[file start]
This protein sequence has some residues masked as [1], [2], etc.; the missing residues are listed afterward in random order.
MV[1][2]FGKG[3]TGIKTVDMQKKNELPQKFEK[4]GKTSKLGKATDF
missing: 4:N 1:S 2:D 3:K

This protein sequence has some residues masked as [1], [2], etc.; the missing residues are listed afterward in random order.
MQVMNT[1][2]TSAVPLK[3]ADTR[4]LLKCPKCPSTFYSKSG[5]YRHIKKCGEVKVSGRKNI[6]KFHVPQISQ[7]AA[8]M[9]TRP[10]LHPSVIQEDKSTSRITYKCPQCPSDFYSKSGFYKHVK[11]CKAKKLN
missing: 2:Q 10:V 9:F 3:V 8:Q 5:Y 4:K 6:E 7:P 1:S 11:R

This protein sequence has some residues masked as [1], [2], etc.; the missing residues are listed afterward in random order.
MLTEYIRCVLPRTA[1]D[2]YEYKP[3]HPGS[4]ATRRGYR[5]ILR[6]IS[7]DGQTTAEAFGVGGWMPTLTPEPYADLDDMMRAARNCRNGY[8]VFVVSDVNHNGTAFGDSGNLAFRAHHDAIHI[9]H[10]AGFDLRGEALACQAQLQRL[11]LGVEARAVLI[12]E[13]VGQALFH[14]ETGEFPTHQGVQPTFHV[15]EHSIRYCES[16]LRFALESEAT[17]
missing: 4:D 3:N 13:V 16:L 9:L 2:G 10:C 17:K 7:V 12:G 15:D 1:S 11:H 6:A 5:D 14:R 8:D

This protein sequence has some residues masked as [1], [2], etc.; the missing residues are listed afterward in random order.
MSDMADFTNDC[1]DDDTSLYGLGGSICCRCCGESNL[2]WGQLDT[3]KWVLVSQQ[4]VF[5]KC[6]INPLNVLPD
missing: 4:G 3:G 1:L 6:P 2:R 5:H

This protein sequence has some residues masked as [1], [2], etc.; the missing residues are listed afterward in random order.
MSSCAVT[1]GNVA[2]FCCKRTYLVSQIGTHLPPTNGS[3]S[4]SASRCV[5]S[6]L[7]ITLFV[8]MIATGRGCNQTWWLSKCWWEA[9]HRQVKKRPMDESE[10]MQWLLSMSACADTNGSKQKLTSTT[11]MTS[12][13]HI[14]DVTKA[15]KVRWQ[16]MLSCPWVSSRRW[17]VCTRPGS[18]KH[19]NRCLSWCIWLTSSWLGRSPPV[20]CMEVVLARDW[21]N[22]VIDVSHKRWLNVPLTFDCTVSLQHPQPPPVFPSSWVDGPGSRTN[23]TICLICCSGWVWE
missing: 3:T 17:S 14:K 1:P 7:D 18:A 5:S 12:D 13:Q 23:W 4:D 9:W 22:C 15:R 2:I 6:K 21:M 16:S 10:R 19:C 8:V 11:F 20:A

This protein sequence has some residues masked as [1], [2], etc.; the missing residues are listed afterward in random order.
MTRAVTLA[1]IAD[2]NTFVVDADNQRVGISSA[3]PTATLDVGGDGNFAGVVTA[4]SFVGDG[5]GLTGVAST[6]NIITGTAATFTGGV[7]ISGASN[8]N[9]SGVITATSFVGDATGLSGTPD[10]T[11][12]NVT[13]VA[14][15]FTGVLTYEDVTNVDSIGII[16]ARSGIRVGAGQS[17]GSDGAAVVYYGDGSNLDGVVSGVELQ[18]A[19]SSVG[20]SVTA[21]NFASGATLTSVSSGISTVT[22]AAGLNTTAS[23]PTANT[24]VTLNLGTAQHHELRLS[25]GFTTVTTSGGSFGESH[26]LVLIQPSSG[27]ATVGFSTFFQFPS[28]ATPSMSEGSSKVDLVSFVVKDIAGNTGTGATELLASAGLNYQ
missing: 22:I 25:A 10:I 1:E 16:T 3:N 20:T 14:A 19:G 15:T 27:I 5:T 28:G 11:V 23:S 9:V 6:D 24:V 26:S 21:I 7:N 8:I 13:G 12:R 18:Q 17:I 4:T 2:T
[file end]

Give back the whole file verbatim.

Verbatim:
This protein sequence has some residues masked as [1], [2], etc.; the missing residues are listed afterward in random order.
MV[1][2]FGKG[3]TGIKTVDMQKKNELPQKFEK[4]GKTSKLGKATDF
missing: 4:N 1:S 2:D 3:K

This protein sequence has some residues masked as [1], [2], etc.; the missing residues are listed afterward in random order.
MQVMNT[1][2]TSAVPLK[3]ADTR[4]LLKCPKCPSTFYSKSG[5]YRHIKKCGEVKVSGRKNI[6]KFHVPQISQ[7]AA[8]M[9]TRP[10]LHPSVIQEDKSTSRITYKCPQCPSDFYSKSGFYKHVK[11]CKAKKLN
missing: 2:Q 10:V 9:F 3:V 8:Q 5:Y 4:K 6:E 7:P 1:S 11:R

This protein sequence has some residues masked as [1], [2], etc.; the missing residues are listed afterward in random order.
MLTEYIRCVLPRTA[1]D[2]YEYKP[3]HPGS[4]ATRRGYR[5]ILR[6]IS[7]DGQTTAEAFGVGGWMPTLTPEPYADLDDMMRAARNCRNGY[8]VFVVSDVNHNGTAFGDSGNLAFRAHHDAIHI[9]H[10]AGFDLRGEALACQAQLQRL[11]LGVEARAVLI[12]E[13]VGQALFH[14]ETGEFPTHQGVQPTFHV[15]EHSIRYCES[16]LRFALESEAT[17]
missing: 4:D 3:N 13:V 16:L 9:L 2:G 10:C 17:K 7:V 12:G 15:D 1:S 11:H 6:A 5:D 14:R 8:D

This protein sequence has some residues masked as [1], [2], etc.; the missing residues are listed afterward in random order.
MSDMADFTNDC[1]DDDTSLYGLGGSICCRCCGESNL[2]WGQLDT[3]KWVLVSQQ[4]VF[5]KC[6]INPLNVLPD
missing: 4:G 3:G 1:L 6:P 2:R 5:H

This protein sequence has some residues masked as [1], [2], etc.; the missing residues are listed afterward in random order.
MSSCAVT[1]GNVA[2]FCCKRTYLVSQIGTHLPPTNGS[3]S[4]SASRCV[5]S[6]L[7]ITLFV[8]MIATGRGCNQTWWLSKCWWEA[9]HRQVKKRPMDESE[10]MQWLLSMSACADTNGSKQKLTSTT[11]MTS[12][13]HI[14]DVTKA[15]KVRWQ[16]MLSCPWVSSRRW[17]VCTRPGS[18]KH[19]NRCLSWCIWLTSSWLGRSPPV[20]CMEVVLARDW[21]N[22]VIDVSHKRWLNVPLTFDCTVSLQHPQPPPVFPSSWVDGPGSRTN[23]TICLICCSGWVWE
missing: 3:T 17:S 14:K 1:P 7:D 18:A 5:S 12:D 13:Q 23:W 4:D 9:W 22:C 15:R 2:I 6:K 21:M 16:S 10:R 19:C 8:V 11:F 20:A

This protein sequence has some residues masked as [1], [2], etc.; the missing residues are listed afterward in random order.
MTRAVTLA[1]IAD[2]NTFVVDADNQRVGISSA[3]PTATLDVGGDGNFAGVVTA[4]SFVGDG[5]GLTGVAST[6]NIITGTAATFTGGV[7]ISGASN[8]N[9]SGVITATSFVGDATGLSGTPD[10]T[11][12]NVT[13]VA[14][15]FTGVLTYEDVTNVDSIGII[16]ARSGIRVGAGQS[17]GSDGAAVVYYGDGSNLDGVVSGVELQ[18]A[19]SSVG[20]SVTA[21]NFASGATLTSVSSGISTVT[22]AAGLNTTAS[23]PTANT[24]VTLNLGTAQHHELRLS[25]GFTTVTTSGGSFGESH[26]LVLIQPSSG[27]ATVGFSTFFQFPS[28]ATPSMSEGSSKVDLVSFVVKDIAGNTGTGATELLASAGLNYQ
missing: 22:I 25:A 10:I 1:E 16:T 3:N 20:T 14:A 19:G 15:T 27:I 5:T 28:G 11:V 23:S 9:V 6:D 24:V 26:S 21:I 7:N 8:I 13:G 12:R 18:Q 17:I 4:T 2:T